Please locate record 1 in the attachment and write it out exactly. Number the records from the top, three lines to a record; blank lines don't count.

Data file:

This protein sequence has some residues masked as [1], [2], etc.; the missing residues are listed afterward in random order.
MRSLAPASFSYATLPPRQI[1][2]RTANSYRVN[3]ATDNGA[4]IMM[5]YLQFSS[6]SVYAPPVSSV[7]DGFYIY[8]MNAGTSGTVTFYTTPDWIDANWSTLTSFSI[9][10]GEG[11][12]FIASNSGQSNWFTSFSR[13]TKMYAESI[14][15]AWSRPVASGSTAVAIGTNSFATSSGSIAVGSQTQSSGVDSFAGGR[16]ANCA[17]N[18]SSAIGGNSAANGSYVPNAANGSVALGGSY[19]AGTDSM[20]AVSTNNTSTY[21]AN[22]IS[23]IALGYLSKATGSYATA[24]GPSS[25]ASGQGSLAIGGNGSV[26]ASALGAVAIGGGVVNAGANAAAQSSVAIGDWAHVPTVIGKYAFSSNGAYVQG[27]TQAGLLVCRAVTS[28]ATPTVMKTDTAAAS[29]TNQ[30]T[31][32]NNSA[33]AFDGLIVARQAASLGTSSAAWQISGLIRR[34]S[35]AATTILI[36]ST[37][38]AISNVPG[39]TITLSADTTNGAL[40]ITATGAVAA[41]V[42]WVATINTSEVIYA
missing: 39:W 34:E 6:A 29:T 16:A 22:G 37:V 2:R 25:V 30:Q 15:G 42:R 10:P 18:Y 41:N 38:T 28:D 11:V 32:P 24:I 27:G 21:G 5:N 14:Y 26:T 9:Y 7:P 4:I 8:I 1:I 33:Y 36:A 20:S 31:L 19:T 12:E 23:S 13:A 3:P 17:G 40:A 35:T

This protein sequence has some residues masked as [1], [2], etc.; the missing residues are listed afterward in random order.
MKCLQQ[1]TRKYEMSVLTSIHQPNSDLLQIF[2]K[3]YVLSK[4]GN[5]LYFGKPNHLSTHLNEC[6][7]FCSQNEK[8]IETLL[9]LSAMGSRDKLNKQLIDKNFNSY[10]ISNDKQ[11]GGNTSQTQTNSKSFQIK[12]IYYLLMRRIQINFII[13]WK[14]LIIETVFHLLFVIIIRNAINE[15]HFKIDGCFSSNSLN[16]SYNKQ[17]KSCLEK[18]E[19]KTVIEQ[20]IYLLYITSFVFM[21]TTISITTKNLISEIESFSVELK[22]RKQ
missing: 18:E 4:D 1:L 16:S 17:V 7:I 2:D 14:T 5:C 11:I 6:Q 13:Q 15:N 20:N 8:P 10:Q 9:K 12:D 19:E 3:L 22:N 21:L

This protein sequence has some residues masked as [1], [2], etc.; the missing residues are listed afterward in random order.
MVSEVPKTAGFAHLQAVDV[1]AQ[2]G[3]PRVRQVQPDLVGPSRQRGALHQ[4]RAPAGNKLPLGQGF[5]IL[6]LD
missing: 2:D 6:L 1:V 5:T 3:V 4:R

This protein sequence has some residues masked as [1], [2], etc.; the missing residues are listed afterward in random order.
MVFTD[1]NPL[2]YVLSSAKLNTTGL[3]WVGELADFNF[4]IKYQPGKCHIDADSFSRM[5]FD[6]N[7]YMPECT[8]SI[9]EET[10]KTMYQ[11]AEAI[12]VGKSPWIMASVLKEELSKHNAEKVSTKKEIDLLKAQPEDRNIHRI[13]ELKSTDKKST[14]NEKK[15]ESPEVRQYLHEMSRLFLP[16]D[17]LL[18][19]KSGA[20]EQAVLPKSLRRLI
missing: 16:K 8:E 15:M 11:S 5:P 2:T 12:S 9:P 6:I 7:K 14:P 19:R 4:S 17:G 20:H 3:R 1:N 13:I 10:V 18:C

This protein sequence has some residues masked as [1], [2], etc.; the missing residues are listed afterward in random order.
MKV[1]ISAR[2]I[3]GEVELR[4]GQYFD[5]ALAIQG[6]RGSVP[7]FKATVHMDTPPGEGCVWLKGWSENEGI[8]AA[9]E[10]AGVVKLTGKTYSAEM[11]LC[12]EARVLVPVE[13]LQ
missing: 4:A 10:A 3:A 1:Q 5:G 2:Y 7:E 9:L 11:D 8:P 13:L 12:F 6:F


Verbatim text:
This protein sequence has some residues masked as [1], [2], etc.; the missing residues are listed afterward in random order.
MRSLAPASFSYATLPPRQI[1][2]RTANSYRVN[3]ATDNGA[4]IMM[5]YLQFSS[6]SVYAPPVSSV[7]DGFYIY[8]MNAGTSGTVTFYTTPDWIDANWSTLTSFSI[9][10]GEG[11][12]FIASNSGQSNWFTSFSR[13]TKMYAESI[14][15]AWSRPVASGSTAVAIGTNSFATSSGSIAVGSQTQSSGVDSFAGGR[16]ANCA[17]N[18]SSAIGGNSAANGSYVPNAANGSVALGGSY[19]AGTDSM[20]AVSTNNTSTY[21]AN[22]IS[23]IALGYLSKATGSYATA[24]GPSS[25]ASGQGSLAIGGNGSV[26]ASALGAVAIGGGVVNAGANAAAQSSVAIGDWAHVPTVIGKYAFSSNGAYVQG[27]TQAGLLVCRAVTS[28]ATPTVMKTDTAAAS[29]TNQ[30]T[31][32]NNSA[33]AFDGLIVARQAASLGTSSAAWQISGLIRR[34]S[35]AATTILI[36]ST[37][38]AISNVPG[39]TITLSADTTNGAL[40]ITATGAVAA[41]V[42]WVATINTSEVIYA
missing: 39:W 34:E 6:A 29:T 16:A 22:G 37:V 2:R 25:V 30:Q 15:G 42:R 10:P 18:Y 41:N 38:T 28:D 11:V 32:P 24:I 27:G 21:G 5:N 14:Y 26:T 9:Y 7:P 4:I 8:I 1:I 33:Y 36:A 20:S 31:L 19:T 12:E 23:S 13:A 3:P 17:G 40:A 35:T